I'm thinking how sad it is that he had been standing out there all that time, hoping someone would stop and no one did. I walked toward the trailer with him. When we got inside, there on the couch was a tiny African-American woman, lying very still. Her head was wrapped around in a white scarf of some kind and her white apron was starched and immaculate. She was also very dead. I went closer to see for sure, lifted an eyelid, and saw that her eyes were glazed over. I told her grandson that she had been dead for some time and I didn't think he should call an ambulance.
A Hero for a Second in Time
He started to cry again. I sat down in one of the chairs in the pristine little home. There was such a prevailing feeling of peace in that tiny living room, and I realized that it was because of the grandmother, that she had been a good and loving person and I was feeling some of her energy, left behind when she left the planet. We sat there for a while, my new friend bawling and me contemplating how cold-hearted people can be. By now, I had totally forgotten that I almost didn't stop myself. Like Owen Meany, I always wanted to be a hero and I figured this was as close as I would ever get. A bit of hubris was setting in and I was becoming pretty proud of myself. That's one of those human things that has always been so easy for me to do. I had become a hero simply because I stopped to help someone!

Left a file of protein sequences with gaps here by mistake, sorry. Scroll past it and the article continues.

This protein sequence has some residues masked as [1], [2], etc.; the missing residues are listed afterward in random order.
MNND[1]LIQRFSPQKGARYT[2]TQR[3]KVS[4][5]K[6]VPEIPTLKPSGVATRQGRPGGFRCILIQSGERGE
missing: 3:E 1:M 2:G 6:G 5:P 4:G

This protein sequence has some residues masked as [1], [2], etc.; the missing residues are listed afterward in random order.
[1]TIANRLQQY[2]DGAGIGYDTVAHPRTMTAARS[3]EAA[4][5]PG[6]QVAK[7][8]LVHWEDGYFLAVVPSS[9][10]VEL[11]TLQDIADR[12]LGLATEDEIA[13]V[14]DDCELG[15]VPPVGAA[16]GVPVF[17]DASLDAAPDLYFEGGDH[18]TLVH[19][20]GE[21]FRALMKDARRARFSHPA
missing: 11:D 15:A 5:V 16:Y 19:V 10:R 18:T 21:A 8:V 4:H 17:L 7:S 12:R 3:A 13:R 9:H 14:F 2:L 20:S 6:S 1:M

I asked him what I could do and he wanted me to drive him to Ms. Smith's house, the lady whose house his grandmother had cleaned, after which she had walked home in the 100-degree heat. I drove him there. Ms. Smith was on the porch and they talked for a while. He walked out to my car and said she was going to help him with the arrangements. He reached out his hand to shake mine and said: Ma'am, I hope God blesses you all your life. I put my arms around him and gave him a big hug, more for me than him because I think it embarrassed him. I didn't care. I turned back once as I walked back to the car and he was still watching me, this 40-year-old woman who had stopped to help, likely wondering what kind of life I led, where I came from, where I was going. I'm sure in his eyes for just that day, I was a hero. And incidentally, the word "heroine" just doesn't work for me. I wanted to be a hero.